With free mom hugs, and rainbow flags rippling beneath Saturday’s clear blue skies, Ridgefield’s first pride parade in Ballard Park welcomed the LGBTQ+ (Lesbian, Gay Transgender, Questioning and more) community.
First Selectman Rudy Marconi issued a proclamation affirming the gay, lesbian, and transgender community’s importance to the town. “…The LGBTQ+ community is officially recognized as a vital and essential part of our community,” said Marconi, standing on the gazebo in the park’s north lawn.
“I Rudy Marconi, first selectman of the Town of Ridgefield hereby declare June 15, 2019 as Ridgefield Pride Day, and welcome the Gay-Straight Alliance and all LGBTQ+ to our community we call home,” he added
Marconi’s words were met with cheers and applause from the more than100 people gathered around the park, some waving rainbow flags or sporting t-shirts supporting gay, lesbian, and transgender people — “Make America Gay Again,” read one.
The student organizers of the event led a parade from the steps of the gazebo and looping around the gravel path around the park, carrying a rainbow banner for the combined gay-straight alliances of both middle schools and the town high school.
While the event featured family friendly entertainment — rainbow face-painting for kids, a potato sack race and beanbag toss — organizers reminded those gathered of pride’s roots as a protest.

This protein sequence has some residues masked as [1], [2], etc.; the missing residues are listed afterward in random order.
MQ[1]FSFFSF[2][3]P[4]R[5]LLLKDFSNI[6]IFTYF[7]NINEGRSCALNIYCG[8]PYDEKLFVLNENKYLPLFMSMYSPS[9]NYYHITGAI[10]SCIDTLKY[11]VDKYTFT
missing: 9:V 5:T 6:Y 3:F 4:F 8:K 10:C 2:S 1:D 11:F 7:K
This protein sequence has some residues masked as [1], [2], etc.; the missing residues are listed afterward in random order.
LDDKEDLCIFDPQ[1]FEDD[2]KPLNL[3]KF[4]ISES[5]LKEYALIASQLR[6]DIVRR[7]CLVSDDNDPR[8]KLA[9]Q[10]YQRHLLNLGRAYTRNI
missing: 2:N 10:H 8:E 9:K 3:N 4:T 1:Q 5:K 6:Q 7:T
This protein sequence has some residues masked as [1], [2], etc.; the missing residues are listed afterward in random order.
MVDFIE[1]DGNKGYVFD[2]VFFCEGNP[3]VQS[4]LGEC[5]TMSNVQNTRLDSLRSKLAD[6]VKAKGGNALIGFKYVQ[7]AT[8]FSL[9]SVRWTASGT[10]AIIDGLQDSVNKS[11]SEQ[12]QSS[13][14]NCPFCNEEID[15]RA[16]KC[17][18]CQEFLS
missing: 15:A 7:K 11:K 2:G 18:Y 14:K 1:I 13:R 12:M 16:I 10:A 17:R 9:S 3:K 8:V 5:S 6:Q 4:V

“Before we kick off all these festivities, I’d like to take a moment to remember why we have this event,” said student organizer Maddie Trotter, of the East Ridge Middle School Gay Straight Alliance.
Trotter invoked the memory of the 1969 Stonewall riots, which galvanized the gay rights movement that would ultimately become the modern pride movement. “It was a riot against police brutality that happened when an inn… was raided by police,” said Trotter. “Just remember as you’re having cotton candy or tie-dying (today), why this event can happen and why me and other people in the LGBT community can be who we are today.”
Others held up signs that echoed the event’s origins as a protest. “Stop killing trans women,” read a sign carried by Rune Davino. “Remember our roots; there are no queer-friendly cops,” read a sign held by Amy Savino. “Queer liberation, not rainbow capitalism,” read Madeline White’s sign.